Wednesday, March 10, 2010

Who owns your labor?

One of the basic principles I put forth is:
“Each person owns himself, his body, his mind, and the products of his labor.”

Sovereignty over the products of my labor follows from sovereignty over self, body, and mind. If a person owns his body and his mind, who but the person himself owns the effort put forth by the body and the creations of the body and mind together?

If someone else wished to exchange something for the results of my labor (dig a hole for him and he’ll give me an apple) does this not mean that I now own the “something”? I’ve exchanged part of me for something that is a part of someone else. Freely traded.

This is how wealth is created: my friend is better off with a hole in the ground and no apple and I’m better off tired but with an apple. We are both wealthier.

Hence, property or other value that derives from labor belongs to him who labored.

Property ownership is a human right
Ownership of property is the same as ownership of the self, for property can only derive from the efforts of the self.

Ownership (sovereignty) includes the right to possess, use, enjoy, and alienate. Each person can trade his property for the property (or labor) of another. Or give it away. The person receiving the property from this free transaction (free of coercion, stealth, or violence – and the threat thereof) now becomes sovereign. Ownership has transferred.

The right to own property is a fundamental human right, just as fundamental as the right to life.

The rallying cry “Put human rights before property rights” is a lie. A pernicious lie based on an ambiguity of meaning. Property has no rights, only people have rights, thus the term “property rights” refers to a category of human rights. Properly, “property rights” is shorthand for “the human right to own and have sovereignty over property”

Property merely represents a man’s work, either by direct creation of the property, by free trade of work for property, or by free trade of property for other property. (Free trade means by mutual consent, absent coercion or fraud. Trade will not happen unless both parties consider themselves better off – wealthier – as a result of the trade.) Property, like labor, can be given as a gift, of course. Hence charity and inheritance.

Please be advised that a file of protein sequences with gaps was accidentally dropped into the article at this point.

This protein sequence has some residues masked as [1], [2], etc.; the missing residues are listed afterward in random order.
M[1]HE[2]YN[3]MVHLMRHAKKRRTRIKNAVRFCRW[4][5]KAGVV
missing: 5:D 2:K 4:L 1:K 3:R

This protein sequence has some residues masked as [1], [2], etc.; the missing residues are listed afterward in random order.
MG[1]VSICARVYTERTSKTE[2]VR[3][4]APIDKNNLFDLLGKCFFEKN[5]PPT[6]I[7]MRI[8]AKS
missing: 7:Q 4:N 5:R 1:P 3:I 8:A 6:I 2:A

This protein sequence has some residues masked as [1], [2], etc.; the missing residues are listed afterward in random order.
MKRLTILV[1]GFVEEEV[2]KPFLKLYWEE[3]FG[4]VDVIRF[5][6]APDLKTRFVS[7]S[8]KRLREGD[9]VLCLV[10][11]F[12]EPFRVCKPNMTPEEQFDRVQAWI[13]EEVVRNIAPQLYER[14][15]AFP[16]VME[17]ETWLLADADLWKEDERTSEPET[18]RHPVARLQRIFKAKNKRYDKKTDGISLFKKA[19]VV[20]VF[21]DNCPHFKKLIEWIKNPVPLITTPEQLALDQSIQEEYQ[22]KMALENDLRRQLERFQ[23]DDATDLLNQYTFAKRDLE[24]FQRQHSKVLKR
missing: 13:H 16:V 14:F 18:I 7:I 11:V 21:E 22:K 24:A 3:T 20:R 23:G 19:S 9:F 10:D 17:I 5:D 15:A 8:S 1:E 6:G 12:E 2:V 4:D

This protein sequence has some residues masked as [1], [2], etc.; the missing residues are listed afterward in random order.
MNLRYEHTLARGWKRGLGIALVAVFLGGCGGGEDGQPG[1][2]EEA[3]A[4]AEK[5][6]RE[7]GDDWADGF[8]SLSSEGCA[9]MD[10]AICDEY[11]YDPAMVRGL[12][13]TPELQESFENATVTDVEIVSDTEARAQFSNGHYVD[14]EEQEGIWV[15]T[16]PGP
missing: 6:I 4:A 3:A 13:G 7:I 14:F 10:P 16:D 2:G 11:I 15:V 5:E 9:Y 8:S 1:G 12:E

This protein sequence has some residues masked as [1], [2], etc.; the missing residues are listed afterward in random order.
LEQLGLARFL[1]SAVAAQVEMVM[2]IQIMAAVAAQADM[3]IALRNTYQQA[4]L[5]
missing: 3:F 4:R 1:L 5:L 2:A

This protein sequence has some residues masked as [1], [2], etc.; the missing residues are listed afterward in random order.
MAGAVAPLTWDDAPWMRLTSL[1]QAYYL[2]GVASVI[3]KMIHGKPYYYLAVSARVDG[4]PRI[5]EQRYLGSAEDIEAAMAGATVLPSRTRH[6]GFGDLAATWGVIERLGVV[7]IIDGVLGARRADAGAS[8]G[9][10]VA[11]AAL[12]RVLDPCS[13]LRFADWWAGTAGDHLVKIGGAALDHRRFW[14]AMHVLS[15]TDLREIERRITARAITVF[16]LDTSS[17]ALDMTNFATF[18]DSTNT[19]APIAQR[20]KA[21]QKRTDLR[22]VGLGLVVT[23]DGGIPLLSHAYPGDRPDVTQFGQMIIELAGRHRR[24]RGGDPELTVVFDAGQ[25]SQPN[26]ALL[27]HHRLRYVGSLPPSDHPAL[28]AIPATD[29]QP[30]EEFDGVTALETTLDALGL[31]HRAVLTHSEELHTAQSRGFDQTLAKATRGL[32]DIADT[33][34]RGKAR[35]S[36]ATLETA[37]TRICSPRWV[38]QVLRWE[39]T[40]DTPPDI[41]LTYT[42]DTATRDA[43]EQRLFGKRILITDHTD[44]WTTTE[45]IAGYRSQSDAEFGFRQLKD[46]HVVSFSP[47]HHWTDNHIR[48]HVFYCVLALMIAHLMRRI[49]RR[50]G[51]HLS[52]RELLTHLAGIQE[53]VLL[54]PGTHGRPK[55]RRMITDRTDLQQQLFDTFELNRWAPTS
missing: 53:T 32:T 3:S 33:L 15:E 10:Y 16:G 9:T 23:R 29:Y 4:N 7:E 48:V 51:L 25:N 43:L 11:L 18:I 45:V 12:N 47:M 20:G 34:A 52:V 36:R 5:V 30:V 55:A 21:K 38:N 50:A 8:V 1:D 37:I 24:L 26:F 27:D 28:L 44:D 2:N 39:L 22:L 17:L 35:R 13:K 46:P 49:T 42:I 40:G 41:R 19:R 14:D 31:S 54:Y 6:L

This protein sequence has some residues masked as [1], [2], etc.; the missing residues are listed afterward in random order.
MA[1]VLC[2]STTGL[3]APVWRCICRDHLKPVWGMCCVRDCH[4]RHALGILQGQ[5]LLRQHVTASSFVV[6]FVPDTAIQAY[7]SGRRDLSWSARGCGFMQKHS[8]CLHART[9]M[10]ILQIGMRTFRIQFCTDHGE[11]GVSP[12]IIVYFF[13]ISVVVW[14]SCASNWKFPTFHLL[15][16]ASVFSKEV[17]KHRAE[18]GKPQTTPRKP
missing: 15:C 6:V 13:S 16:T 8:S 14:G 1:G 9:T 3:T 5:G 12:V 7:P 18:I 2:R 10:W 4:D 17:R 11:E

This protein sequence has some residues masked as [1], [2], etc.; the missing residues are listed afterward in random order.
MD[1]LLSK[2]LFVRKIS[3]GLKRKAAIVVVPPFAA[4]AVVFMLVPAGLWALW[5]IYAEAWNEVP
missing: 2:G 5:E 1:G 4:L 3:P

An anecdote:

On the evening of January 12, 1865, the U.S. Secretary of War and General W.T. Sherman met with “colored ministers and church officers” in Savannah, Georgia.
The visitors selected the Rev. Garrison Frazier, age 67, as their spokesman. Rev. Frazier was born a slave and lived as a slave until, at the age of 59, he purchased his freedom for $1,000. That’s a lot of money; for $1,000, Rev. Frazier’s previous owner could pay the wages of a free agricultural laborer for 10 to 15 years.

The Secretary asked Rev. Frazier to ”State what you understand by Slavery and the freedom that was to be given by the President's proclamation.”

Rev. Frazier responded, “Slavery is, receiving by irresistible power the work of another man, and not by his consent. The freedom, as I understand it, promised by the proclamation [the Emancipation Proclamation] , is taking us from under the yoke of bondage, and placing us where we could reap the fruit of our own labor, take care of ourselves and assist the Government in maintaining our freedom.“

Interesting. Rev. Frazier did not speak of slavery as being owned or salable; not even being without the freedom to travel. He spoke of having his work taken by irresistible power and another man receiving it.

What is different between having ones labor, or the property (money) that labor represents, taken by irresistible power and given to a master, and having that money taken by the irresistible power of government and given to another person?

About 60% of the Federal Budget involves taking money (the product of labor) from some individuals by irresistible power and giving it to other individuals. Not for the common good or common defense, but from one person and to another person.

Seems that Rev. Frazier would consider that to be slavery.

Is taking from the Rich and giving to the Poor any less immoral than taking from the Poor and giving to the Rich? Why? Under what principles?

No comments:

Post a Comment